> For further general argument, the writings of Feyerabend are a
Yikes! Feyerabend ?!?!? Everything I've read of Feyerabend tells me
that he is a rabid postmodernist, a bitter opponent of reason,
science, and Enlightenment values. Sure, he's funny sometimes, but
THE ROLE OF LOGIC IN THE CURRICULUM
> few people are suited to a life of specialisation in logic; but
> many would benefit from knowing more about it.
The classical Aristotelean view is that logic is fundamental to all of
science, including philosophy. Certainly our culture would benefit
from a revival of this view.
However, this would require a revival of the notion of unified
science, a notion that is now out of favor. Indeed, when I touted the
unity of human knowledge as an essential component of the
f.o.m. outlook, an eminent logician took me to task for it! He even
cited a postmodernist tract proving that that the unity of science is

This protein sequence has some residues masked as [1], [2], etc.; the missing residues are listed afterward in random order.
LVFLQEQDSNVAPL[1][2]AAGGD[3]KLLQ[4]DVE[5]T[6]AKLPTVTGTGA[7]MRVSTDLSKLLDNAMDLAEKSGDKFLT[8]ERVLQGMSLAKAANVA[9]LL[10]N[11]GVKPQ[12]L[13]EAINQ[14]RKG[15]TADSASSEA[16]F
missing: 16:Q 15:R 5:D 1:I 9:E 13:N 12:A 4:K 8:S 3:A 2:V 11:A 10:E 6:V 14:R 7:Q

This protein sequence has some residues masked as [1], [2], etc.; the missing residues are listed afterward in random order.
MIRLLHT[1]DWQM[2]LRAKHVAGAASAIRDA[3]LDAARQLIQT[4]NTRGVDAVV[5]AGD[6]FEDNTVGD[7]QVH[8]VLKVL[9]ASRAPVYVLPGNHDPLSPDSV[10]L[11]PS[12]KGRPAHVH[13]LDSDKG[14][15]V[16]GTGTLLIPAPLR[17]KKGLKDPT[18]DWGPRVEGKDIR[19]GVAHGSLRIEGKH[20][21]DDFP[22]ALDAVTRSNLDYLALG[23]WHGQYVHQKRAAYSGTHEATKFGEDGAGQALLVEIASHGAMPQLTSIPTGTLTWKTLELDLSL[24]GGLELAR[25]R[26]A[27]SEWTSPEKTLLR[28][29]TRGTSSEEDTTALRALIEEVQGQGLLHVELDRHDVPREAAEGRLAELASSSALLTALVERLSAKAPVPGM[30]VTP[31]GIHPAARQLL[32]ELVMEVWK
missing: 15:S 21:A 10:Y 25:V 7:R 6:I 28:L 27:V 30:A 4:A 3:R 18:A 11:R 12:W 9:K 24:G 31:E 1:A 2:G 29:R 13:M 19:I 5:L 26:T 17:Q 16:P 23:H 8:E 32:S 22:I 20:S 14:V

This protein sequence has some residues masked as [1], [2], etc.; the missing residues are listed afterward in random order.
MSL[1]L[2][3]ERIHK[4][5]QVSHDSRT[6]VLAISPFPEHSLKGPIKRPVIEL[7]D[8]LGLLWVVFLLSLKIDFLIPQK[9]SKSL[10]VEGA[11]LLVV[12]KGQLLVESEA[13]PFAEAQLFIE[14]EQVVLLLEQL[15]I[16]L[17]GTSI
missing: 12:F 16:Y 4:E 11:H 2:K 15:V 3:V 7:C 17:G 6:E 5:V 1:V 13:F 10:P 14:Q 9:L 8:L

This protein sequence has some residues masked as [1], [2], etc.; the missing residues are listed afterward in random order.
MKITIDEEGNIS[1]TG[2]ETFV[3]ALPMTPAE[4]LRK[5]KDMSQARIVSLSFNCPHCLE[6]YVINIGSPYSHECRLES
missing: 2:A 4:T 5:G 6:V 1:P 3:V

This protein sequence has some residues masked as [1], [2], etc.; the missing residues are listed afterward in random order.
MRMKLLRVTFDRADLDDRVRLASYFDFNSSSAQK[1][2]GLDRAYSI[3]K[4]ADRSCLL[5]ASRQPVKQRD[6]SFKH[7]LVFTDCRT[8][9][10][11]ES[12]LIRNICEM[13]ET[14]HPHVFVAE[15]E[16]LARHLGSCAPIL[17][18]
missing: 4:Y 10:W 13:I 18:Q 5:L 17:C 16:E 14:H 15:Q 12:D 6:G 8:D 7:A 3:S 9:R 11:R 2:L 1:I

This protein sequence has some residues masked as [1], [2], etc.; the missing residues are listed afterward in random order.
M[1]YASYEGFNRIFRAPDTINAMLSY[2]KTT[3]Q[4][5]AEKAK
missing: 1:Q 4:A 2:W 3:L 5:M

a myth promulgated by plutocrats, warmongers, racists, and male
chauvinist pigs! To review this transaction, search the FOM archive
<http://www.math.psu.edu/simpson/fom/> for `unity of human knowledge'.
Incidents such as this make me question whether now is the time to
promote the study of mathematical logic as an antidote for the general
irrationality of our culture.
> There is a further reason for promoting the teaching of logic in a
> broader sense. It is this. One notices that a propensity to
> intellectual bullying is often accompanied by a hostility to the
> teaching of logic. The reason is plain: such teaching sharpens the
> critical faculties and promotes intellectual independence, and it
> is therefore not surprising that it was illegal for thirty years in
> the Soviet Union. Persons in positions of power, within the
> scientific hierarchy as elsewhere, wish it to be thought that there
> is only one way to think (that way being, strangely, their own) and
> therefore that there is no need to have any logic, all thought
> being pre-ordained.
Hear hear! Well said!
That's all for now. Maybe I'll have more comments later.
-- Steve Simpson